1Department of Chemistry, Govt Nagarjuna P G College of Science, Raipur India
2Priyadarshini Institute of Technology Nagpur India
3Hrvatske Vode [Croatian Waters], Central Water Management Laboratory (CWML), Zagreb, Croatia
4Hrvatske Vode [Croatian Waters], Department of Development Zagreb, Croatia
Corresponding author Email: email@example.com
Article Publishing History
Accepted After Revision: 15/09/2019
Sediment can accumulate trace elements in the environment. An investigative study was carried out to determine the heavy metal in the pond water sediment (n=10) samples of Raipur city Chhattisgarh. The samples were digested and analyzed for extractable metal i.e. Cd, Cr, Cu, and Pb. The extent of elemental pollution was evaluated using with the enrichment factor (EF) and geoaccumulation index (Igeo). The assessment of heavy metal was derived using the geo-accumulation index (Igeo). This study revealed that the sediment is predominantly by Cr < Pb » Cd < Cu 0.5). The highest EFs of Cu, Cd, Pb and Zn are 0.6, 0.7, 0.86 and 0.86, respectively. The Igeo and EF revealed that location 9 and location 10 were extremely enriched with all heavy metals. All location posed high ecological risk (0.5), except location1, which had moderate ecological risk. The outputs from this study are expected to provide the background levels of pollutants and help develop regional sediment quality guideline values in the present studied area.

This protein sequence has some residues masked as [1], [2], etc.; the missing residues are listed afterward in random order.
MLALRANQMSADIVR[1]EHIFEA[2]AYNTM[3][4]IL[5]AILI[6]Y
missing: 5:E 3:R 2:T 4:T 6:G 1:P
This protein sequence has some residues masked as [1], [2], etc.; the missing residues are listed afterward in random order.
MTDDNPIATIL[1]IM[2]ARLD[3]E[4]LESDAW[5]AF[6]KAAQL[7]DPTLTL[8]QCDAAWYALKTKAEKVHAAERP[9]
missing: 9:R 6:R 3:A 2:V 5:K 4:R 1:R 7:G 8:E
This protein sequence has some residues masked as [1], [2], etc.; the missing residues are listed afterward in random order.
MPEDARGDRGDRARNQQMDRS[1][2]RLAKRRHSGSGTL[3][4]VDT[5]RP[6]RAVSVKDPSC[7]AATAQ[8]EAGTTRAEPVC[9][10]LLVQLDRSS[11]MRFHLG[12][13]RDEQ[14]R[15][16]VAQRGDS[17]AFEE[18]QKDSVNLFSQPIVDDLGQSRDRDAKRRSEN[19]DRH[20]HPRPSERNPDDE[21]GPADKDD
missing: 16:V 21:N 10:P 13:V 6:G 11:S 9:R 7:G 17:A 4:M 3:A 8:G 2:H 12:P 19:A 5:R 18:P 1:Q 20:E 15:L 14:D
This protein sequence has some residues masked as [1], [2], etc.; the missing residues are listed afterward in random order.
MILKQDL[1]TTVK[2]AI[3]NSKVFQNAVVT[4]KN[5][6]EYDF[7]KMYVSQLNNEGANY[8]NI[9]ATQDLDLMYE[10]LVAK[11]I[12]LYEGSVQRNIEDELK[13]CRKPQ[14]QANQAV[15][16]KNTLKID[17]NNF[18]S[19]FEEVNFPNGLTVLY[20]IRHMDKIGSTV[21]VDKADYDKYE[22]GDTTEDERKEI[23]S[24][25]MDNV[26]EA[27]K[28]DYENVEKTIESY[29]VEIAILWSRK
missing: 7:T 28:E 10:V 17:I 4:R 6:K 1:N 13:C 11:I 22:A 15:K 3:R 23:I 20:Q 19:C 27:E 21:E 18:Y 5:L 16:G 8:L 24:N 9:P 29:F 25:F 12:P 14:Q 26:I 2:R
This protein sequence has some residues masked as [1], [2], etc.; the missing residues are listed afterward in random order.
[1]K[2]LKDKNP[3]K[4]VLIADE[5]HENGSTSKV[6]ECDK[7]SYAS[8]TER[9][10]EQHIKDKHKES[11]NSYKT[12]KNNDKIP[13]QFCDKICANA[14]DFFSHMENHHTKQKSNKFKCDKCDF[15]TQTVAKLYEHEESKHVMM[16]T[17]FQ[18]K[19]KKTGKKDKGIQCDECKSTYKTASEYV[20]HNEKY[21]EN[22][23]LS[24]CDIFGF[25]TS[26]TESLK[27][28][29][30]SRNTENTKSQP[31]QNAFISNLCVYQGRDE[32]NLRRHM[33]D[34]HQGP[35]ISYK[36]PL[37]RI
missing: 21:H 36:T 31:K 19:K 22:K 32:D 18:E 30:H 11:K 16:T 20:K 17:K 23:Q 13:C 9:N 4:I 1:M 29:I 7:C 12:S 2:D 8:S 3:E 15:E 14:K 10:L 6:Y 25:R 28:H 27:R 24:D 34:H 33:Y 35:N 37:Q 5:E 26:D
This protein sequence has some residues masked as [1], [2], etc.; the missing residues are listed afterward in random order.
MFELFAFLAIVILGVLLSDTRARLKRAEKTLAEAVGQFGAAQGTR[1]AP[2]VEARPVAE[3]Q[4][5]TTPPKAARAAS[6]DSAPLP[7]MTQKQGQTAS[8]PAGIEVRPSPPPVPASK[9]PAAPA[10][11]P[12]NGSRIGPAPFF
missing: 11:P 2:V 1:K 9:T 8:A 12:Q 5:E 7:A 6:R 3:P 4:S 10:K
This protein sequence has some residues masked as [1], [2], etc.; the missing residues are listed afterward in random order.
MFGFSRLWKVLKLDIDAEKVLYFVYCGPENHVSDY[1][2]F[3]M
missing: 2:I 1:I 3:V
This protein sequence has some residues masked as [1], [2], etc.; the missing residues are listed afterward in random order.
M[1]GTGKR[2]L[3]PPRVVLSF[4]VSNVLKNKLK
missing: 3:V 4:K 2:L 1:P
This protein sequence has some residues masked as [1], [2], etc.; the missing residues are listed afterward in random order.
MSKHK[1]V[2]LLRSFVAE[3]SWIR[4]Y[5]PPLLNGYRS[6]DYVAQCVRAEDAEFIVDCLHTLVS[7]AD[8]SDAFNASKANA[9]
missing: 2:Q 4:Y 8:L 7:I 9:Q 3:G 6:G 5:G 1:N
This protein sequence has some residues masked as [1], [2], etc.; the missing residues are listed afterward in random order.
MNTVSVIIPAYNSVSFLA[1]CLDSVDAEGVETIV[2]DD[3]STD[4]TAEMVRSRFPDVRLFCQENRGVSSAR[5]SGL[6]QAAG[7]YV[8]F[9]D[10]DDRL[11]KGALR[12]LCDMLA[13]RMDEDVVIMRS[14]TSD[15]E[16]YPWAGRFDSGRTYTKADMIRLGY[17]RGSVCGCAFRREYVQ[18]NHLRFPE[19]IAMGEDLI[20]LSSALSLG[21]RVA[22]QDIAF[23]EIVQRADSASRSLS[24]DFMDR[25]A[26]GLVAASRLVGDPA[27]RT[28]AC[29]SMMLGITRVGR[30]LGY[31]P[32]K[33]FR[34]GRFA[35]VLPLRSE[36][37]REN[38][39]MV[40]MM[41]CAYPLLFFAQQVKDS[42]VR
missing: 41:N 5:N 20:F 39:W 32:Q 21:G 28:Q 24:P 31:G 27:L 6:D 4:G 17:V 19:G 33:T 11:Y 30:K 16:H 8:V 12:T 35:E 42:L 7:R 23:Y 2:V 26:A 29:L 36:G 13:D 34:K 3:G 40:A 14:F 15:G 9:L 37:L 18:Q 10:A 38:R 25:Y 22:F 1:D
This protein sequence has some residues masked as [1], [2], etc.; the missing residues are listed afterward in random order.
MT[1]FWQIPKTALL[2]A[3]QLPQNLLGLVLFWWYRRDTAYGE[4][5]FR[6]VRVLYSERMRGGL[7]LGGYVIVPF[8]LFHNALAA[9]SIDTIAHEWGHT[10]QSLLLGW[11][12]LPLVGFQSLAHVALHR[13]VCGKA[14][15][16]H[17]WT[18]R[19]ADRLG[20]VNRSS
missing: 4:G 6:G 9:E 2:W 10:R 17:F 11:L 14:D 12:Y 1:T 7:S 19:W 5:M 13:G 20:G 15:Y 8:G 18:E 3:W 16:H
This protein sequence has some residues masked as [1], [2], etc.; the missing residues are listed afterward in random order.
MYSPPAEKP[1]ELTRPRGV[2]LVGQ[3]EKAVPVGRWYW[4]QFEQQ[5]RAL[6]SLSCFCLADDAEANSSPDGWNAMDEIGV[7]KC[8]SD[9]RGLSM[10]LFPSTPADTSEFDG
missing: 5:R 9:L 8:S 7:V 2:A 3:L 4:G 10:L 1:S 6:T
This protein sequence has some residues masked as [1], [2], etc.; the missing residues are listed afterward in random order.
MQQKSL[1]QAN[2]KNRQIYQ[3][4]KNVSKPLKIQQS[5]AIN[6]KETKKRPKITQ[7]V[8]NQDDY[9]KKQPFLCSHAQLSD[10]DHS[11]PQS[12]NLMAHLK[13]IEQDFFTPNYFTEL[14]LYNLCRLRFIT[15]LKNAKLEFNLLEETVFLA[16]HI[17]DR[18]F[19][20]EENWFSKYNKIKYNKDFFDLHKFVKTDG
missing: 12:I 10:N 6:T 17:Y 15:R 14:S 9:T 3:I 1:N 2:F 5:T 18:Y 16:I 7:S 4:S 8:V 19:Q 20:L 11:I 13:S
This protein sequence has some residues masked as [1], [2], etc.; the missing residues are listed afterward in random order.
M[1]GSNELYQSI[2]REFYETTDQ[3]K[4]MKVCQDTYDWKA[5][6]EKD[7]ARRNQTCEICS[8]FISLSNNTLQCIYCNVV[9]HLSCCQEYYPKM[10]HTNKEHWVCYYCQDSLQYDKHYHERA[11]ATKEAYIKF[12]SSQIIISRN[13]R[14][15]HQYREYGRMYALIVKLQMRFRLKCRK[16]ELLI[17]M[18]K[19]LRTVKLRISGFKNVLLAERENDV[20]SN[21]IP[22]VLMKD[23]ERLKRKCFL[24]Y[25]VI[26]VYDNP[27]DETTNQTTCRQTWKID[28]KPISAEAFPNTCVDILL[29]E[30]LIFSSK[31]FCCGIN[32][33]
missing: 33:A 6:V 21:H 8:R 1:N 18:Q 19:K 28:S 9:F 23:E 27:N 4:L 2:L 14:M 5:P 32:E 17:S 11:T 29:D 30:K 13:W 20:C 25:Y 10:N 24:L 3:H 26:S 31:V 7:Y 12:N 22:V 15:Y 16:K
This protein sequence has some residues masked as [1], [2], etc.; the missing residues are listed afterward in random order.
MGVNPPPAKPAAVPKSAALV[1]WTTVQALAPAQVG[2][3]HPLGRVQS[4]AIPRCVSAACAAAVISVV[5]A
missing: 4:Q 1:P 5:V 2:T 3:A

Heavy metals, geo-accumulation index, pond sediment
Jena V, Ghosh S, Pande A, Maldini K, Matic N. Geo-Accumulation Index of Heavy Metals in Pond Water Sediment of Raipur. Biosc.Biotech.Res.Comm. 2019;12(3).
Jena V, Ghosh S, Pande A, Maldini K, Matic N. Geo-Accumulation Index of Heavy Metals in Pond Water Sediment of Raipur. Biosc.Biotech.Res.Comm. 2019;12(3). Available from: https://bit.ly/306c7PQ
Copyright © Jena et al., This is an open access article distributed under the terms of the Creative Commons Attribution License (CC-BY) https://creativecommns.org/licenses/by/4.0/, which permits unrestricted use distribution and reproduction in any medium, provide the original author and source are credited.
Metals are important contaminants in marine environments that can be derived from natural and anthropogenic activities. Assessing metal contamination in marine sediments using ecological risk assessment approaches is important for aquatic site managers because of their abundance, toxicity, bioavailability, persistence and potential ecological risk. Sediment is often perceived as a scavenger of trace elements due to its ability to transport and accumulate trace elements. Determining the spatial distribution of trace elements in sediment is essential to provide basic information for the identification of hotspot areas and to prioritize site mitigation strategies (Li et al. 2012, Shafie et al 2013, Hossaina et al 2019, Zhang et al 2019).